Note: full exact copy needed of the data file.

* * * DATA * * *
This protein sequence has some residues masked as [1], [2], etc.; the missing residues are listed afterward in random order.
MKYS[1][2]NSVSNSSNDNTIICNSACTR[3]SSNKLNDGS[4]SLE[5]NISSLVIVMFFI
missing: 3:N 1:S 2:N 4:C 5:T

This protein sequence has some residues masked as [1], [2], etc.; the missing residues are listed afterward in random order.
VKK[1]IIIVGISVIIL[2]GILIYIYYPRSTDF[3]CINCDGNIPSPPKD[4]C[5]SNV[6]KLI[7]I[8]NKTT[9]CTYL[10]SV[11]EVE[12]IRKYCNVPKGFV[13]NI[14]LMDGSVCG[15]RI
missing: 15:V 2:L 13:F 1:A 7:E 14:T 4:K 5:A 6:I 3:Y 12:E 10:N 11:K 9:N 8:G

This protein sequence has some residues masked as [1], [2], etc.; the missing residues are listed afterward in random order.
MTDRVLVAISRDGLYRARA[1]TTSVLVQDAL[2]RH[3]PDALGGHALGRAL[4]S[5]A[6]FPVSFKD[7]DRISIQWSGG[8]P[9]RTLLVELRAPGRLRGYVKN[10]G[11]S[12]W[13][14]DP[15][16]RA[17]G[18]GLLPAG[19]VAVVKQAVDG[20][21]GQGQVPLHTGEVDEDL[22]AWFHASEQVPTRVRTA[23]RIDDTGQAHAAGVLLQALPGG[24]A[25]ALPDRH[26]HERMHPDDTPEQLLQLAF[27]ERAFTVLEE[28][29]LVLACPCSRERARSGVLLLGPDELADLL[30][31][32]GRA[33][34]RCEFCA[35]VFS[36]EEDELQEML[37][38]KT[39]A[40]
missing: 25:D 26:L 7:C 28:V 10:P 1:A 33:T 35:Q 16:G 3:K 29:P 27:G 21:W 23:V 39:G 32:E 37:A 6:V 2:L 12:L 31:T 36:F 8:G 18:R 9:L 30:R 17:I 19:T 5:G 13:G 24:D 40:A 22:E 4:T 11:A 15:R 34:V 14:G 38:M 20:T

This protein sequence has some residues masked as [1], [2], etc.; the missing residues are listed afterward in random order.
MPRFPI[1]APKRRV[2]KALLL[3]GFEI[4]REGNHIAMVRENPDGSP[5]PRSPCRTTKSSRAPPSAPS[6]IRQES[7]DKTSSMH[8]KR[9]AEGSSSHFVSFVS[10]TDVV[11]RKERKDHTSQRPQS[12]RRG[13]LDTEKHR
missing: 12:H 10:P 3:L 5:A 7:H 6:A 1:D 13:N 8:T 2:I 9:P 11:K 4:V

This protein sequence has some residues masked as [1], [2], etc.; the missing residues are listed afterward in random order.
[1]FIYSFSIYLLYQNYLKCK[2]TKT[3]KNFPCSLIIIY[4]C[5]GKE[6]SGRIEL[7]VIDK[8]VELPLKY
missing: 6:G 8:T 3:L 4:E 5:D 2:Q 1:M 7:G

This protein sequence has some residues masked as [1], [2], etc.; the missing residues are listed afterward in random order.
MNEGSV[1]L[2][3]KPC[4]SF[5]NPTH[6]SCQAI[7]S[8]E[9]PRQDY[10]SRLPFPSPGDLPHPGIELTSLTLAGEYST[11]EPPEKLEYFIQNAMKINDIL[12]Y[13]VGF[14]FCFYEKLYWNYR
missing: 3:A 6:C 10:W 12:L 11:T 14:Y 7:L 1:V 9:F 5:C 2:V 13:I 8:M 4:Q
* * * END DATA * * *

This protein sequence has some residues masked as [1], [2], etc.; the missing residues are listed afterward in random order.
MKYS[1][2]NSVSNSSNDNTIICNSACTR[3]SSNKLNDGS[4]SLE[5]NISSLVIVMFFI
missing: 3:N 1:S 2:N 4:C 5:T

This protein sequence has some residues masked as [1], [2], etc.; the missing residues are listed afterward in random order.
VKK[1]IIIVGISVIIL[2]GILIYIYYPRSTDF[3]CINCDGNIPSPPKD[4]C[5]SNV[6]KLI[7]I[8]NKTT[9]CTYL[10]SV[11]EVE[12]IRKYCNVPKGFV[13]NI[14]LMDGSVCG[15]RI
missing: 15:V 2:L 13:F 1:A 7:E 14:T 4:K 5:A 6:I 3:Y 12:E 10:N 11:K 9:N 8:G

This protein sequence has some residues masked as [1], [2], etc.; the missing residues are listed afterward in random order.
MTDRVLVAISRDGLYRARA[1]TTSVLVQDAL[2]RH[3]PDALGGHALGRAL[4]S[5]A[6]FPVSFKD[7]DRISIQWSGG[8]P[9]RTLLVELRAPGRLRGYVKN[10]G[11]S[12]W[13][14]DP[15][16]RA[17]G[18]GLLPAG[19]VAVVKQAVDG[20][21]GQGQVPLHTGEVDEDL[22]AWFHASEQVPTRVRTA[23]RIDDTGQAHAAGVLLQALPGG[24]A[25]ALPDRH[26]HERMHPDDTPEQLLQLAF[27]ERAFTVLEE[28][29]LVLACPCSRERARSGVLLLGPDELADLL[30][31][32]GRA[33][34]RCEFCA[35]VFS[36]EEDELQEML[37][38]KT[39]A[40]
missing: 25:D 26:L 7:C 28:V 10:P 1:A 33:T 35:Q 16:G 3:K 29:P 27:G 21:W 23:V 39:G 32:E 37:A 6:V 2:L 12:L 31:T 36:F 8:G 18:R 9:L 30:R 17:I 19:T 5:G 13:G 24:D 40:A 22:E 4:T 11:A 15:R 34:V 14:G 38:M 20:T

This protein sequence has some residues masked as [1], [2], etc.; the missing residues are listed afterward in random order.
MPRFPI[1]APKRRV[2]KALLL[3]GFEI[4]REGNHIAMVRENPDGSP[5]PRSPCRTTKSSRAPPSAPS[6]IRQES[7]DKTSSMH[8]KR[9]AEGSSSHFVSFVS[10]TDVV[11]RKERKDHTSQRPQS[12]RRG[13]LDTEKHR
missing: 12:H 10:P 3:L 5:A 7:H 6:A 1:D 13:N 8:T 2:I 9:P 11:K 4:V

This protein sequence has some residues masked as [1], [2], etc.; the missing residues are listed afterward in random order.
[1]FIYSFSIYLLYQNYLKCK[2]TKT[3]KNFPCSLIIIY[4]C[5]GKE[6]SGRIEL[7]VIDK[8]VELPLKY
missing: 6:G 8:T 3:L 4:E 5:D 2:Q 1:M 7:G

This protein sequence has some residues masked as [1], [2], etc.; the missing residues are listed afterward in random order.
MNEGSV[1]L[2][3]KPC[4]SF[5]NPTH[6]SCQAI[7]S[8]E[9]PRQDY[10]SRLPFPSPGDLPHPGIELTSLTLAGEYST[11]EPPEKLEYFIQNAMKINDIL[12]Y[13]VGF[14]FCFYEKLYWNYR
missing: 3:A 6:C 10:W 12:L 11:T 14:Y 7:L 1:V 9:F 5:C 2:V 13:I 8:M 4:Q